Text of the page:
Santa Clara resident James T. Spelman has some amazing stories to tell about his experiences as founder and executive director of the non-profit Independent Peer Socialization Training Program (IPSTP) in San Jose, which serves autistic adults and children, helping them learn to socialize through interaction with peers from the community.
“My mission in life has been to make them as likeable, friendly, and compliant as possible. If they haven’t learned to get along [with others], their quality of life—their future as adults—doesn’t look hopeful,” says Spelman.
“Helping them is my life. I do it every day. Nothing surprises me anymore,” he continues, recounting a recent story in which a client got angry, took off all his clothes, and ran into the courtyard outside the classroom where the program meets. The client was very strong, making it difficult to calm him and coax him back into his clothes. But such amazing stories are not the norm.
On a typical Monday through Friday from 2:30 p.m. to 5 p.m., the after-school program runs smoothly. Clients—children and adults are in different rooms—interact socially with paid class assistants and volunteers from Bellarmine College Preparatory School who put in community service hours.
Everyone hangs out together, just being friends—playing board games, doing jigsaw puzzles, shooting hoops, or grooving with the music as Spelman, who once wanted to be a full-time musician, plays guitar, keyboard, or flute. Neighborhood walks and occasional outings such as bowling are part of the program.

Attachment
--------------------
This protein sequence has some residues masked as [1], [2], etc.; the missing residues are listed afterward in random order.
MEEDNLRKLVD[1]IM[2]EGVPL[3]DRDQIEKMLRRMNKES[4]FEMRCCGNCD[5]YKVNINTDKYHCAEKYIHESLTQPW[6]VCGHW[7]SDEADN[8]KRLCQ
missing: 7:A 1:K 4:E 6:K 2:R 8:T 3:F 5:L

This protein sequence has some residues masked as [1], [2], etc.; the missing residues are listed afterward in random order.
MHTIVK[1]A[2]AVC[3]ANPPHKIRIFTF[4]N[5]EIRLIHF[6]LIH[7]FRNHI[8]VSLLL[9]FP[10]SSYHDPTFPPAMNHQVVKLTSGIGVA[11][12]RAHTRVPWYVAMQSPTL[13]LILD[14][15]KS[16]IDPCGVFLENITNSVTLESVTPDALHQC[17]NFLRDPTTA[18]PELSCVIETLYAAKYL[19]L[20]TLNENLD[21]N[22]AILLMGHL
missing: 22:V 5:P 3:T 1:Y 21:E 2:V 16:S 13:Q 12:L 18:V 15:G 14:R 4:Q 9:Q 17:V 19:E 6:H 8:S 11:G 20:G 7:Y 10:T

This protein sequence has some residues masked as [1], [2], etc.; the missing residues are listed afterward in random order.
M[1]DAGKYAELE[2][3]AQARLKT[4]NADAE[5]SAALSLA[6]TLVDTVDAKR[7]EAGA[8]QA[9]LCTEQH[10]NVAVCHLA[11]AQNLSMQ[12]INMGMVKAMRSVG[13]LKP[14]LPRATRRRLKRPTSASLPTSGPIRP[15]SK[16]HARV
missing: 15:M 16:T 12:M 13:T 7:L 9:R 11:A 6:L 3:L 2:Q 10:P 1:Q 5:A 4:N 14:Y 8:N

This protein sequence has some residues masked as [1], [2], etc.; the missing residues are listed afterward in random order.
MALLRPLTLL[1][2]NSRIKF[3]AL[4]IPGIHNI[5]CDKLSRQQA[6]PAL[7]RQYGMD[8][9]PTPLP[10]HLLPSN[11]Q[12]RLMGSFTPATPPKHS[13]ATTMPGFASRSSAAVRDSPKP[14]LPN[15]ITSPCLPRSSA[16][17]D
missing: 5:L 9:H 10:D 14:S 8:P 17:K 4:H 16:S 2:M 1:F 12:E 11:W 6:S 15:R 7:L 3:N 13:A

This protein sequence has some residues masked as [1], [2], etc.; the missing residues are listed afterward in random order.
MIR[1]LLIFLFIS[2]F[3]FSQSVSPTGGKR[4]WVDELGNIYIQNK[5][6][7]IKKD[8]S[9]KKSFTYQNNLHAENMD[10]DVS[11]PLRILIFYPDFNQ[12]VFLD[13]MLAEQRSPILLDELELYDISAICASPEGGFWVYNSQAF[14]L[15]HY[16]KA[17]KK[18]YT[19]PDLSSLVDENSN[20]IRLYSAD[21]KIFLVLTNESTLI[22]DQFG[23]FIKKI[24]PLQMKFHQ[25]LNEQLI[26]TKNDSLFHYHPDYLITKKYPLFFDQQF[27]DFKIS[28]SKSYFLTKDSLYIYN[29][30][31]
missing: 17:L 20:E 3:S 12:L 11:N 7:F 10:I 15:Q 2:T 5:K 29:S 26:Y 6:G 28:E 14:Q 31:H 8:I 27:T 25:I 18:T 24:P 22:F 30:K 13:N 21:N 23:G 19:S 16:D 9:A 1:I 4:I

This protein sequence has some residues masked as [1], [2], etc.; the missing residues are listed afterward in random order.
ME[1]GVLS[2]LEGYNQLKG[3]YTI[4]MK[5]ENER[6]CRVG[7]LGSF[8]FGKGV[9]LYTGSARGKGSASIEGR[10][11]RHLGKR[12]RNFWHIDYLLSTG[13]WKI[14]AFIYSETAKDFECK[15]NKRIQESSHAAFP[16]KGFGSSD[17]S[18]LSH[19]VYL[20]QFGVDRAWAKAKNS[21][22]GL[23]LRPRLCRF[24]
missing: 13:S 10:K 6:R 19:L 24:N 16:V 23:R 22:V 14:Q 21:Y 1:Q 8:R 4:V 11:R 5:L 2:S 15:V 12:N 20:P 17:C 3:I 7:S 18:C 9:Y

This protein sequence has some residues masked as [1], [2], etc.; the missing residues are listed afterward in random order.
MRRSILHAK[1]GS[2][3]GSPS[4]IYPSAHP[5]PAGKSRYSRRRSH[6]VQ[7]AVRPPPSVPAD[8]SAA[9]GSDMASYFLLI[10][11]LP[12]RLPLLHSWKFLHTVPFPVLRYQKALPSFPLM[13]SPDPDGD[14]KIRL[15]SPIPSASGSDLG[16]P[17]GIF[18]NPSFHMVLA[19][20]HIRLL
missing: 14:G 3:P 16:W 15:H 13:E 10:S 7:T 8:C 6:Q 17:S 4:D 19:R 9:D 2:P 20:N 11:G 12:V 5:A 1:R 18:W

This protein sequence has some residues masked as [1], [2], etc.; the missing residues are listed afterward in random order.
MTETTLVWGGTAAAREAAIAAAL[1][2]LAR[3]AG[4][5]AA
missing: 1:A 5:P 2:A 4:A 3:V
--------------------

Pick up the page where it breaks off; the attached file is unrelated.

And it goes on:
High school senior Oliver Fahrner from San Jose became involved with IPSTP as a volunteer four years ago and was hired as an assistant after just one week.
“This is honestly the best first job you could have. It’s really just having a good time with some cool people,” says Fahrner. “Jim’s an awesome boss—as a role model and friend.”
Between 15 and 25 clients daily attend the adult program, which meets at the Morgan Autism Center, 2280 Kenwood Avenue, San Jose (www.morgancenter.org). Spelman’s experiences as a special education teacher there from 1976 to 1982, made him realize that peer interaction and modeling was an unmet need for the students.
“[Other than family and teachers], I realized that the students weren’t getting exposure to non-disabled people,” says Spelman. So in 1980 – 34 years ago – he established the Independent Peer Socialization Training Program (www.ipstp.org).
Importantly, IPSTP serves a rising number of adults with developmental disabilities who, once they become 22, are no longer eligible for special education school programs even though their needs continue. Spelman points out an autistic client in his 50s who is cared for by parents in their 70s.
“Many are with single parents. Autism puts a strain on the family. It ruins a lot of families,” says Spelman. “Jim’s Program,” as some call it, eases that strain for some families.
“We laugh and smile all day and love it. I don’t feel sorry for these kids. They are who they are,” says Spelman. “We find a way to help them be happy as they are.”
“The peers that visit the program get as much out of the program as the clients,” says Doug Stevens, Morgan Autism Center business administrator. “They establish relationships that last. The peers return to visit years later, and the clients remember them.”
Jill Escher, president of the Autism Society of the San Francisco Bay Area (www.sfautismsociety.org), explains that, “autism is a developmental disability that affects the neurodevelopmental functioning of the individual, resulting in significant impairments in language, social interaction and behaviors. It is considered a spectrum disorder with the nature and degree of disability varying from person to person.”